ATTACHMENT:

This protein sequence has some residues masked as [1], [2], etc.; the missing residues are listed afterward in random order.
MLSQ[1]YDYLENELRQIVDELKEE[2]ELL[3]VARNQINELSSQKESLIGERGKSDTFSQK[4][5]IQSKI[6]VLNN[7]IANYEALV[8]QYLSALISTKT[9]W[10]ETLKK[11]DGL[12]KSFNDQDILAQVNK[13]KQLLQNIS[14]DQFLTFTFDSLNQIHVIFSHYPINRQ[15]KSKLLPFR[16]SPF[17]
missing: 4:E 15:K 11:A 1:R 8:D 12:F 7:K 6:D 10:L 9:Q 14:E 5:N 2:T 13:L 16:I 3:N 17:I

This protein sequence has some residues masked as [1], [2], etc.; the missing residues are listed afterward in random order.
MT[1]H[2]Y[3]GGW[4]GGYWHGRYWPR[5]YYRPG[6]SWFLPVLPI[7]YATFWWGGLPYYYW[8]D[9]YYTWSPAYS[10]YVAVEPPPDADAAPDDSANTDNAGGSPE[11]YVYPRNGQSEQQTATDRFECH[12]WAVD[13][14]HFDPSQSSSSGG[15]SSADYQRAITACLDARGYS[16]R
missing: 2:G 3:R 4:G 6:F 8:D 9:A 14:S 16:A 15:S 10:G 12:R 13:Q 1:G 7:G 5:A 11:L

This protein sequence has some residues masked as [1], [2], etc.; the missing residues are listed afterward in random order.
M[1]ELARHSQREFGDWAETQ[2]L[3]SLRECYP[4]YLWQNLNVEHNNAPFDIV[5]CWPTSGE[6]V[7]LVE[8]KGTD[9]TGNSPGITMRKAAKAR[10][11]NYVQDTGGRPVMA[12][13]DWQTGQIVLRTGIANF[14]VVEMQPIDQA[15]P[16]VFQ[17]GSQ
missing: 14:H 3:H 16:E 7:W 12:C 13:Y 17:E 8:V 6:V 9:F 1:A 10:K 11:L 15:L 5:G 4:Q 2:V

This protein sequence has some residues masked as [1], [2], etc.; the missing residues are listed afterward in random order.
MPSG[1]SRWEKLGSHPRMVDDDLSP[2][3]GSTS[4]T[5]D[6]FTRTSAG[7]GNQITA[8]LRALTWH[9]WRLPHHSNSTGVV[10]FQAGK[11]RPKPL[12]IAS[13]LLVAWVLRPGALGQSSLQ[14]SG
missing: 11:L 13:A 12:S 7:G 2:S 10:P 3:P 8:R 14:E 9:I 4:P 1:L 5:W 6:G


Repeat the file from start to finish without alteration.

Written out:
This protein sequence has some residues masked as [1], [2], etc.; the missing residues are listed afterward in random order.
MLSQ[1]YDYLENELRQIVDELKEE[2]ELL[3]VARNQINELSSQKESLIGERGKSDTFSQK[4][5]IQSKI[6]VLNN[7]IANYEALV[8]QYLSALISTKT[9]W[10]ETLKK[11]DGL[12]KSFNDQDILAQVNK[13]KQLLQNIS[14]DQFLTFTFDSLNQIHVIFSHYPINRQ[15]KSKLLPFR[16]SPF[17]
missing: 4:E 15:K 11:A 1:R 8:D 12:F 7:K 6:D 10:L 9:Q 14:E 5:N 2:T 13:L 16:I 3:N 17:I

This protein sequence has some residues masked as [1], [2], etc.; the missing residues are listed afterward in random order.
MT[1]H[2]Y[3]GGW[4]GGYWHGRYWPR[5]YYRPG[6]SWFLPVLPI[7]YATFWWGGLPYYYW[8]D[9]YYTWSPAYS[10]YVAVEPPPDADAAPDDSANTDNAGGSPE[11]YVYPRNGQSEQQTATDRFECH[12]WAVD[13][14]HFDPSQSSSSGG[15]SSADYQRAITACLDARGYS[16]R
missing: 2:G 3:R 4:G 6:F 8:D 9:A 14:S 16:A 15:S 10:G 12:R 13:Q 1:G 7:G 5:A 11:L

This protein sequence has some residues masked as [1], [2], etc.; the missing residues are listed afterward in random order.
M[1]ELARHSQREFGDWAETQ[2]L[3]SLRECYP[4]YLWQNLNVEHNNAPFDIV[5]CWPTSGE[6]V[7]LVE[8]KGTD[9]TGNSPGITMRKAAKAR[10][11]NYVQDTGGRPVMA[12][13]DWQTGQIVLRTGIANF[14]VVEMQPIDQA[15]P[16]VFQ[17]GSQ
missing: 14:H 3:H 16:E 7:W 12:C 13:Y 17:E 8:V 6:V 9:F 1:A 10:K 11:L 15:L 5:G 4:Q 2:V

This protein sequence has some residues masked as [1], [2], etc.; the missing residues are listed afterward in random order.
MPSG[1]SRWEKLGSHPRMVDDDLSP[2][3]GSTS[4]T[5]D[6]FTRTSAG[7]GNQITA[8]LRALTWH[9]WRLPHHSNSTGVV[10]FQAGK[11]RPKPL[12]IAS[13]LLVAWVLRPGALGQSSLQ[14]SG
missing: 11:L 13:A 12:S 7:G 2:S 10:P 3:P 8:R 14:E 9:I 4:P 1:L 5:W 6:G